Paul Klee: The Nature of Creation

Hayward Gallery

Hayward Gallery, 17 January – 1 April 2002

A Scholarly Focus and an Artist’s Eye
Paul Klee: The Nature of Creation was the first major retrospective of Klee’s work to be held in the UK. Selected by the artist Bridget Riley – a fervent admirer of Klee’s work – and Robert Kudielka, then Professor of Aesthetics and the Philosophy of Art at the University of Arts in Berlin, the exhibition benefitted from what Hayward Gallery Director Susan Ferleger-Brades described as ‘both a scholarly focus and an artist’s eye.’ 

Featuring 96 works that ranged from drawings and watercolours to examples of his teaching at the Bauhaus, the exhibition set out to examine ‘the seminal role Klee had in the development of 20th-century art.’

Intimacy and Grandeur
To accommodate the intimate scale of the majority of Klee’s work, the exhibition’s architects Paul Williams broke up the cavernous spaces of the Hayward’s lower galleries with a succession of elegant partitions, on which were displayed a maximum of five works – the largest number that Riley felt one should be presented with at any one time. The end result was praised by Ferleger-Brades for its ‘rare combination of intimacy and grandeur.’ Paul Klee: The Nature of Creation was sponsored by paint company Dulux, who donated a total of 50 litres of paint in ‘Klee colours’ – greens, blues and yellows – for the walls of the gallery.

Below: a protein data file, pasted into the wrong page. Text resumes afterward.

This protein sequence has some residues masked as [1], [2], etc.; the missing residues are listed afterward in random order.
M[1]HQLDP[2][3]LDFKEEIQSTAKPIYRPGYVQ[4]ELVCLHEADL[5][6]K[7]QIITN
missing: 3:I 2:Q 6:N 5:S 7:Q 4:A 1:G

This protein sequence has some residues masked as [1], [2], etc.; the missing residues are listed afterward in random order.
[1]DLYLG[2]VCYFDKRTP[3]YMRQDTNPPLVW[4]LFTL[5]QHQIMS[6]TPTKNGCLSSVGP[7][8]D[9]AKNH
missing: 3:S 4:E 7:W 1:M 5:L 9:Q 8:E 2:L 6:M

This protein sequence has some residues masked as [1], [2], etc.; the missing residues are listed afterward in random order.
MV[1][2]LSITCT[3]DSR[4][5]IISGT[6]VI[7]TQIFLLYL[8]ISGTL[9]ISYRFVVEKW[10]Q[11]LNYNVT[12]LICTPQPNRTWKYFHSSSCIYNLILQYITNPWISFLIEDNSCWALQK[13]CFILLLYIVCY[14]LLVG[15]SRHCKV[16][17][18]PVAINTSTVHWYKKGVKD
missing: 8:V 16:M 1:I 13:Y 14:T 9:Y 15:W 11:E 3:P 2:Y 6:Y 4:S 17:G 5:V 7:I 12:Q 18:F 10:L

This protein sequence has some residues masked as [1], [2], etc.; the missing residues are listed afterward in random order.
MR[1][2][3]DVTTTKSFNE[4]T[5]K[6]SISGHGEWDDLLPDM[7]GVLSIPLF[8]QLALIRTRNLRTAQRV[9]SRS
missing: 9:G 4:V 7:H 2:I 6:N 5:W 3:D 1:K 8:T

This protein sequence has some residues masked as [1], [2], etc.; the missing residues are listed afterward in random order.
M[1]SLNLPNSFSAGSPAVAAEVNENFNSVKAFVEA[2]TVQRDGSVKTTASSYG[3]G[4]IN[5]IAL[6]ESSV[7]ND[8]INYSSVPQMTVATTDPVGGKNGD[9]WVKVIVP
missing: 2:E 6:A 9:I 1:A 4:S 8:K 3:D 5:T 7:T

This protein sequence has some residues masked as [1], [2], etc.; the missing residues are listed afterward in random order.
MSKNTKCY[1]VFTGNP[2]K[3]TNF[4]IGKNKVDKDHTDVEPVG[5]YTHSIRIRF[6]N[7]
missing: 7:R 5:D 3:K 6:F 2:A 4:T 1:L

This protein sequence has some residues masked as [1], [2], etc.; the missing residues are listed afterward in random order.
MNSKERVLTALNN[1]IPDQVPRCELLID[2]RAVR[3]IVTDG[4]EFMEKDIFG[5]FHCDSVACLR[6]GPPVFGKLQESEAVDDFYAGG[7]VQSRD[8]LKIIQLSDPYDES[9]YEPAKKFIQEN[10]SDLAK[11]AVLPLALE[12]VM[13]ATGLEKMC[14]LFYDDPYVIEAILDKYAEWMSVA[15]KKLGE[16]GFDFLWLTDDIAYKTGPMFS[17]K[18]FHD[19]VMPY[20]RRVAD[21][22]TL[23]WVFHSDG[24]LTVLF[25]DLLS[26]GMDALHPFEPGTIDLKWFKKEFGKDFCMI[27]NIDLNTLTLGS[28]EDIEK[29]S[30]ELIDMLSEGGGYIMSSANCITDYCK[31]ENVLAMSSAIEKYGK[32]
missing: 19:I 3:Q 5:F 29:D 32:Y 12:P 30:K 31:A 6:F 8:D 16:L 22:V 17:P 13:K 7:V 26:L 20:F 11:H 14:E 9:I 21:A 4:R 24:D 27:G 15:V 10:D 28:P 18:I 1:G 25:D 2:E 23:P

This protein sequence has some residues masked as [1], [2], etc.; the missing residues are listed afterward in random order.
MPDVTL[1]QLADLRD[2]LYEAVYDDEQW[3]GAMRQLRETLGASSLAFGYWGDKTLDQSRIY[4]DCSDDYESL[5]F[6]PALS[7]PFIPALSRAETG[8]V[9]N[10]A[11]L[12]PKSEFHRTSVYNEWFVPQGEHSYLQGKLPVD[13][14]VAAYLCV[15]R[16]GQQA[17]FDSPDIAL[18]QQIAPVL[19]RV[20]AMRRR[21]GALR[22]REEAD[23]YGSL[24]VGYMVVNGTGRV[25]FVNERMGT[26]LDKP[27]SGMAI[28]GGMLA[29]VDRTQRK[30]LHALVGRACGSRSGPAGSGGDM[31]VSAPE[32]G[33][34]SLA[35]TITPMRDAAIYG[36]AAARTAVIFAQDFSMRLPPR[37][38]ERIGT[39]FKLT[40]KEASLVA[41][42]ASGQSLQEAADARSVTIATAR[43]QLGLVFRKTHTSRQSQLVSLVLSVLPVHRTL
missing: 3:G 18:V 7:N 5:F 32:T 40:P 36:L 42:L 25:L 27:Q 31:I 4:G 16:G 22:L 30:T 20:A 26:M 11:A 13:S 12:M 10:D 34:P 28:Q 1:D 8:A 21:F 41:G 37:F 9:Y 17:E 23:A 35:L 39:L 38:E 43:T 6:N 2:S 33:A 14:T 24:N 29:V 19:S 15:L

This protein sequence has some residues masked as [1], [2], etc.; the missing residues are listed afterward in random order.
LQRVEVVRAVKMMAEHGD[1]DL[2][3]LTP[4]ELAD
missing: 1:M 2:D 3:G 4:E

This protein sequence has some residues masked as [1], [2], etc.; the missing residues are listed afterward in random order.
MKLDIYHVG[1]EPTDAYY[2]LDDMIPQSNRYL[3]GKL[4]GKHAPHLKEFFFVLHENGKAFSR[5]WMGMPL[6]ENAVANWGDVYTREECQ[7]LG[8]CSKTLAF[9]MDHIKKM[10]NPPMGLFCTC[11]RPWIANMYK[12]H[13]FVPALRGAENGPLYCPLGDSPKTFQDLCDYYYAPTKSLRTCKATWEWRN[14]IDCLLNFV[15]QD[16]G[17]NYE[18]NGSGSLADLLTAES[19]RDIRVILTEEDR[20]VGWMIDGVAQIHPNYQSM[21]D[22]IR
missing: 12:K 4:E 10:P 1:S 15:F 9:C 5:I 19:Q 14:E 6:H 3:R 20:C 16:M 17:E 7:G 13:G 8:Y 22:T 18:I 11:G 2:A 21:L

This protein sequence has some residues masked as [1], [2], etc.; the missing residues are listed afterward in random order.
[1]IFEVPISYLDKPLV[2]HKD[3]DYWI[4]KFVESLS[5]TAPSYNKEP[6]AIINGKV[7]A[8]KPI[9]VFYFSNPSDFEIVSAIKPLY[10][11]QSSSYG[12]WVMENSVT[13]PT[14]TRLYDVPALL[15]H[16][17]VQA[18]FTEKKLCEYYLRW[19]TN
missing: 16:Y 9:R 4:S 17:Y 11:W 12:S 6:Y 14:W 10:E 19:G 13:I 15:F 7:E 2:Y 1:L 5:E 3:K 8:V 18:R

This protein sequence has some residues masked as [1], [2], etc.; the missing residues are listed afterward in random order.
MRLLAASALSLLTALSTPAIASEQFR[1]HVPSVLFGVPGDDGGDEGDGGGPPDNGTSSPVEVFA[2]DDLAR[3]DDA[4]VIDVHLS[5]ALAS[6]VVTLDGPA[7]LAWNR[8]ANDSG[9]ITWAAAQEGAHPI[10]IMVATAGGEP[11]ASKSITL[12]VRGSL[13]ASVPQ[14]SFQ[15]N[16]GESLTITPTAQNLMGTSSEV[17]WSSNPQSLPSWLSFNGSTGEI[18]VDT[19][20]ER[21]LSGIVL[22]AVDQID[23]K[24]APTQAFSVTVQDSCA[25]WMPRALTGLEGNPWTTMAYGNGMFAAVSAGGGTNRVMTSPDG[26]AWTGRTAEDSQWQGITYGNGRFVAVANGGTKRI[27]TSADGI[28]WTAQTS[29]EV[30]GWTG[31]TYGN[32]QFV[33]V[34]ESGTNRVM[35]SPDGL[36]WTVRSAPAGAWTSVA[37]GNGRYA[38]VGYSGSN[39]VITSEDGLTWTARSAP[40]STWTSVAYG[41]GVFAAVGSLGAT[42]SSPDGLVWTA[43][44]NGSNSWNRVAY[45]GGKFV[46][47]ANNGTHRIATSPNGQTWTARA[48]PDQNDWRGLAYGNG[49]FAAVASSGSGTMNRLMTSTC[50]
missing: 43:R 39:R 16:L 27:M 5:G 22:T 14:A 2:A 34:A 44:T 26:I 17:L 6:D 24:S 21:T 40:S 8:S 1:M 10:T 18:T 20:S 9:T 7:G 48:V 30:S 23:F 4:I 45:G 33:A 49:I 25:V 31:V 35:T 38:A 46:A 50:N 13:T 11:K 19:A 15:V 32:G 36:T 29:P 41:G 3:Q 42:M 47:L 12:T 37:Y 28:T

The exhibition was designed by Stanton Williams Architects, who broke up the cavernous spaces of the Hayward’s lower galleries with a succession of elegant partitions.

Exhibition poster featuring Klee's Der Bote des Herbstes (1922)

An early exhibition proposal for The Nature of Creation.

An early exhibition proposal. The working title for the show was 'Highways and byways'.

As part of the public programme for this exhibition, poets Andrew Motion, Tom Paulin and Denise Riley discussed Klee's work in relation to poetry.

Sketch of potential grouping of themes in exhibition

Certain walls within the exhibition were painted 'Klee colours', selected by Bridget Riley.

Exhibition guide for Paul Klee: The Nature of Creation.

The exhibition, which ran concurrently with Ann-Sofi Sidén: Warte Mal! Prostitution After the Velvet Revolution, was attended by 129,902 visitors.

Interview with Bridget Riley in The Sunday Telegraph.

Press cutting from The Independent on Sunday, 2002

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